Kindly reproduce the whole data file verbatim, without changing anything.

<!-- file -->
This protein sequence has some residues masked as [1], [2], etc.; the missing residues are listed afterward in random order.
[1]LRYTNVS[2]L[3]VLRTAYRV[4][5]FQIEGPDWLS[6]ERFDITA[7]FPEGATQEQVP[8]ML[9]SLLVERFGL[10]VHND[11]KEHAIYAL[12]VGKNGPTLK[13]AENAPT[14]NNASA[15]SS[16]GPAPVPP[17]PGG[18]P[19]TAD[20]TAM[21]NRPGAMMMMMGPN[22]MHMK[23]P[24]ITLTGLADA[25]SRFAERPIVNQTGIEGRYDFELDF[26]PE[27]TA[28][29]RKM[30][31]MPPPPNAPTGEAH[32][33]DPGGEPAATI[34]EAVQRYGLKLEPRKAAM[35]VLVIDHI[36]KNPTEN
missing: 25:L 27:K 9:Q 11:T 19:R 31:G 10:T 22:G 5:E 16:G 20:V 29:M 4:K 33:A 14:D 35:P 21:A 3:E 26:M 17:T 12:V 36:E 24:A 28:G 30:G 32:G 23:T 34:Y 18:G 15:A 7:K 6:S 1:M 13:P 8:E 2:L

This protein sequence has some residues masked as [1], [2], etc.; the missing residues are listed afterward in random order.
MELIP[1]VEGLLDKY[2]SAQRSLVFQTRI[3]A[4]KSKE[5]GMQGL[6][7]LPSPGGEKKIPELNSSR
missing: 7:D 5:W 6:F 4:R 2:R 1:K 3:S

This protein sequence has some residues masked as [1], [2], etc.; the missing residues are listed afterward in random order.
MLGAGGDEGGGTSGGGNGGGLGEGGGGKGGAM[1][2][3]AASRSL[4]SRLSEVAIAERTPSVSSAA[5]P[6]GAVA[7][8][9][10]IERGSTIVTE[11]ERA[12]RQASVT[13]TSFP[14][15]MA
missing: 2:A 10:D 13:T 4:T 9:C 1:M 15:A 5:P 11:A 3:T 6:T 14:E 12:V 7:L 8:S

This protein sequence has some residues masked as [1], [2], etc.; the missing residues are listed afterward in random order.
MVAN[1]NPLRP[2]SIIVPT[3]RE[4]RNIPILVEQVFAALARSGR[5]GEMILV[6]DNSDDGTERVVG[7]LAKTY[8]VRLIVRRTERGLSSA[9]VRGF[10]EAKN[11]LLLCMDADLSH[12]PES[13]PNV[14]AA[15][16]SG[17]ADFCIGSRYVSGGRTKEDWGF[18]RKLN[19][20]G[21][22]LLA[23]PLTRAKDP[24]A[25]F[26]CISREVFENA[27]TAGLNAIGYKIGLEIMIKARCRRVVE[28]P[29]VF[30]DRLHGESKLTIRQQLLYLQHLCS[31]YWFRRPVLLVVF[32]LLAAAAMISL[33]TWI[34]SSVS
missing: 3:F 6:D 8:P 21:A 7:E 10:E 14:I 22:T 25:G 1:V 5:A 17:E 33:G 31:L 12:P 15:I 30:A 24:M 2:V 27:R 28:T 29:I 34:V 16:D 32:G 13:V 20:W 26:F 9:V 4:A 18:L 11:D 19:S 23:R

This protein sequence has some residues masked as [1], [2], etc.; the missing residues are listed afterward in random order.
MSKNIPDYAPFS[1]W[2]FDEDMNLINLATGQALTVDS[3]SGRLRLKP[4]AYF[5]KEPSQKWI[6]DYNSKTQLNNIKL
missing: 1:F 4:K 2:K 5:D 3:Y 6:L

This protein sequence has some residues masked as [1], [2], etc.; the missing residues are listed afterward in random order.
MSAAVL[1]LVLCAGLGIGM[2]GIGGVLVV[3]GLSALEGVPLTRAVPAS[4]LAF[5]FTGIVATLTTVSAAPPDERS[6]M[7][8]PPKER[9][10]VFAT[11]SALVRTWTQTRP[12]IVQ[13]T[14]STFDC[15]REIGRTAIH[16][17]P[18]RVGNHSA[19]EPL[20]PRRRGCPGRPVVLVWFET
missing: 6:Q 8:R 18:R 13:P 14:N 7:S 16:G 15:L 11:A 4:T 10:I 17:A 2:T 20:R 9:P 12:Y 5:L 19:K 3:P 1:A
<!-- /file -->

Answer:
This protein sequence has some residues masked as [1], [2], etc.; the missing residues are listed afterward in random order.
[1]LRYTNVS[2]L[3]VLRTAYRV[4][5]FQIEGPDWLS[6]ERFDITA[7]FPEGATQEQVP[8]ML[9]SLLVERFGL[10]VHND[11]KEHAIYAL[12]VGKNGPTLK[13]AENAPT[14]NNASA[15]SS[16]GPAPVPP[17]PGG[18]P[19]TAD[20]TAM[21]NRPGAMMMMMGPN[22]MHMK[23]P[24]ITLTGLADA[25]SRFAERPIVNQTGIEGRYDFELDF[26]PE[27]TA[28][29]RKM[30][31]MPPPPNAPTGEAH[32][33]DPGGEPAATI[34]EAVQRYGLKLEPRKAAM[35]VLVIDHI[36]KNPTEN
missing: 25:L 27:K 9:Q 11:T 19:R 31:G 10:T 22:G 5:E 16:G 20:V 29:M 4:K 33:A 14:D 35:P 21:A 3:E 26:M 17:T 12:V 36:E 24:A 28:G 30:G 32:G 23:T 34:Y 18:G 15:A 7:K 6:S 1:M 13:P 8:E 2:L

This protein sequence has some residues masked as [1], [2], etc.; the missing residues are listed afterward in random order.
MELIP[1]VEGLLDKY[2]SAQRSLVFQTRI[3]A[4]KSKE[5]GMQGL[6][7]LPSPGGEKKIPELNSSR
missing: 7:D 5:W 6:F 4:R 2:R 1:K 3:S

This protein sequence has some residues masked as [1], [2], etc.; the missing residues are listed afterward in random order.
MLGAGGDEGGGTSGGGNGGGLGEGGGGKGGAM[1][2][3]AASRSL[4]SRLSEVAIAERTPSVSSAA[5]P[6]GAVA[7][8][9][10]IERGSTIVTE[11]ERA[12]RQASVT[13]TSFP[14][15]MA
missing: 2:A 10:D 13:T 4:T 9:C 1:M 15:A 5:P 11:A 3:T 6:T 14:E 12:V 7:L 8:S

This protein sequence has some residues masked as [1], [2], etc.; the missing residues are listed afterward in random order.
MVAN[1]NPLRP[2]SIIVPT[3]RE[4]RNIPILVEQVFAALARSGR[5]GEMILV[6]DNSDDGTERVVG[7]LAKTY[8]VRLIVRRTERGLSSA[9]VRGF[10]EAKN[11]LLLCMDADLSH[12]PES[13]PNV[14]AA[15][16]SG[17]ADFCIGSRYVSGGRTKEDWGF[18]RKLN[19][20]G[21][22]LLA[23]PLTRAKDP[24]A[25]F[26]CISREVFENA[27]TAGLNAIGYKIGLEIMIKARCRRVVE[28]P[29]VF[30]DRLHGESKLTIRQQLLYLQHLCS[31]YWFRRPVLLVVF[32]LLAAAAMISL[33]TWI[34]SSVS
missing: 3:F 6:D 8:P 21:A 7:E 10:E 14:I 22:T 25:G 1:V 5:A 17:E 33:G 31:L 12:P 15:I 30:A 24:M 2:V 27:R 28:T 29:I 34:V 16:D 32:G 13:V 20:W 26:F 9:V 4:A 18:L 11:D 19:S 23:R

This protein sequence has some residues masked as [1], [2], etc.; the missing residues are listed afterward in random order.
MSKNIPDYAPFS[1]W[2]FDEDMNLINLATGQALTVDS[3]SGRLRLKP[4]AYF[5]KEPSQKWI[6]DYNSKTQLNNIKL
missing: 1:F 4:K 2:K 5:D 3:Y 6:L

This protein sequence has some residues masked as [1], [2], etc.; the missing residues are listed afterward in random order.
MSAAVL[1]LVLCAGLGIGM[2]GIGGVLVV[3]GLSALEGVPLTRAVPAS[4]LAF[5]FTGIVATLTTVSAAPPDERS[6]M[7][8]PPKER[9][10]VFAT[11]SALVRTWTQTRP[12]IVQ[13]T[14]STFDC[15]REIGRTAIH[16][17]P[18]RVGNHSA[19]EPL[20]PRRRGCPGRPVVLVWFET
missing: 6:Q 8:R 18:R 13:P 14:N 7:S 16:G 15:L 11:A 4:T 10:I 17:A 2:T 20:R 9:P 12:Y 5:L 19:K 3:P 1:A